See more »

Crazy Credits

Profile pictures of the cast are shown during the beginning of the end credits. See more »

Connections

Referenced in Edición Especial Coleccionista: Supercop (2011) See more »

Soundtracks

Two Little Boys
Performed by Ewen Bremner
Words and Music by Edward Madden / Theodore Morse
Published by Herman Darewski Music Publishing Co/EMI Music Publishing Ltd/Redwood Music Ltd (Carlin)
See more »

Frequently Asked Questions

See more (Spoiler Alert!) »

User Reviews

A triumphant masterpiece
12 March 2008 | by (prejudicemadeplausible.wordpress.com) – See all my reviews

Danny Boyle's "Trainspotting" is a film in which everything goes the right way. Few films are fortunate to 'be' at the right time and right place and take the world by storm as "Trainspotting" did, but the ultimate proof of this film's greatness is that if you watched it alone or with a large group of people, in 2008 or in 1996, it has the same effect- absolute power. This film is nothing more- or less- than one of the most effective and perfect artistic works ever committed to celluloid.

The film follows the lives of a group of drug attics in Scotland in the late 1980's but is constructed less as a conventional narrative and more as a series of vignettes connected by characters and set to the film's dazzling soundtrack (the fact that I mention the scenes being 'set' to the soundtrack is proof of its importance in this particular film). Almost every scene is as powerful as the next, with three montages in particular being possibly the definitive examples of how to do a memorable cinematic montage.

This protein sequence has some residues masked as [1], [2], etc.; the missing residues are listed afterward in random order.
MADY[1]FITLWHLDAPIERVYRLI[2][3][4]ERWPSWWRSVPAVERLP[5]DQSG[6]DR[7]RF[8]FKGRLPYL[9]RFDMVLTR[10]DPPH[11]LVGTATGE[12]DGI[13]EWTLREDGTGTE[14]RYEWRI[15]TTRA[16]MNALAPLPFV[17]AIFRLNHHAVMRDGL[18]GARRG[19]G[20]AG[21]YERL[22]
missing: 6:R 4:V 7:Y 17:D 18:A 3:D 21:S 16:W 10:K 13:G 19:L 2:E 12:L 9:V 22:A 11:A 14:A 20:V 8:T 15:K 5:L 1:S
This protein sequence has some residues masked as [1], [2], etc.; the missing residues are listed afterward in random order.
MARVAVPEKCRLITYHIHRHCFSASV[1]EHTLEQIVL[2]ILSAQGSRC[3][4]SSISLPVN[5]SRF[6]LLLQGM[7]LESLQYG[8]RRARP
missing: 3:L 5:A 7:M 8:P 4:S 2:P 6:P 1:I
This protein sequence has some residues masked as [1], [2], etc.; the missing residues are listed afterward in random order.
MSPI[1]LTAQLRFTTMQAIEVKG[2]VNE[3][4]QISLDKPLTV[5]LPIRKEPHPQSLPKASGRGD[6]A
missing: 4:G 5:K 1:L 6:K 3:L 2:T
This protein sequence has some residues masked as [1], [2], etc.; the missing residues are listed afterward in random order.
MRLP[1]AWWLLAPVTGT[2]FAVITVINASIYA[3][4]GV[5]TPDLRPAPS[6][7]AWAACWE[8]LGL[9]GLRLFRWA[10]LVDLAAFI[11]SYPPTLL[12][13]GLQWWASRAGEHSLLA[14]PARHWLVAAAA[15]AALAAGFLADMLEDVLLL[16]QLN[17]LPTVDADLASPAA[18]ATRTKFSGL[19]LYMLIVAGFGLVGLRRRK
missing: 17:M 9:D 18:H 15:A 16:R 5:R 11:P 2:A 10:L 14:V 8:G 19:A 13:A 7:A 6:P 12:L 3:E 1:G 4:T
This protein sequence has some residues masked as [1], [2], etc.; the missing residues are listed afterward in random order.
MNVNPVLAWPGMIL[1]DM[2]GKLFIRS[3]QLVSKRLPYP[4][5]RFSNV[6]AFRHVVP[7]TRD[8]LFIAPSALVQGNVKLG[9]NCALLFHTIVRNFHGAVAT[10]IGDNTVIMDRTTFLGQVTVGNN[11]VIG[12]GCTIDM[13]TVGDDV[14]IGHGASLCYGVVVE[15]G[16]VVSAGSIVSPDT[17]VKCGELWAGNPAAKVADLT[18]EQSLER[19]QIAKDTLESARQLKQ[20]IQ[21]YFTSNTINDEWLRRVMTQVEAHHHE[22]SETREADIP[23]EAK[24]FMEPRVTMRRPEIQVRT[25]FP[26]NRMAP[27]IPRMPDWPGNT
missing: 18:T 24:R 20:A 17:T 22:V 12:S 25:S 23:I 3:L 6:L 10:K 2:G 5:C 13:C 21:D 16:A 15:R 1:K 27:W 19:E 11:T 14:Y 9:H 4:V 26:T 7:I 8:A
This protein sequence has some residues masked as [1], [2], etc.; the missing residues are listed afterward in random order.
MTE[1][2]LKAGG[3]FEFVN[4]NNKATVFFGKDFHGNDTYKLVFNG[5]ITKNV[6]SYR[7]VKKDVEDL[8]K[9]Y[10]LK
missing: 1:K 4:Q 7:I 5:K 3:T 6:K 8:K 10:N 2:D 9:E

Pop culture has been kind to "Trainspotting", remembering it as a unique and great film, especially in Britain. I certainly do not disagree with this consensus, but I feel the film has been hurt by familiarity, with even television series like "Family Guy" parodying the film's well-known scenes (and badly). This doesn't mean that the film's popularity is being hurt, but that it doesn't feel as fresh and original to people now as it did back in 1996. This is hardly the thing the film's reputation suffers most from however, with the significantly large number of people who claim the film supports and promotes drug use. I have to ask, and forgive my rudeness, how stupid can you possibly be? No, drug addicts in this film are not vilified, but they are consistently shown in a brutally realistic and horrifically tragic context, and just because the film doesn't go out of its way to emotionally manipulate you into completely hating its characters doesn't mean that it promotes drug use, it means that it's a knowing film careful enough not to become a sappy, melodramatic Hollywood product.

The acting is phenomenal, the music is terrific, the film is a pitch-perfect example of energizing editing and brilliant use of montage, and its script is one of the best ever written, alternately hilarious, horrifying, tragic, and benefiting from a rare level of depth and resonance. A British classic is what Trainspotting is recognized as, and a British classic is what it is.

10/10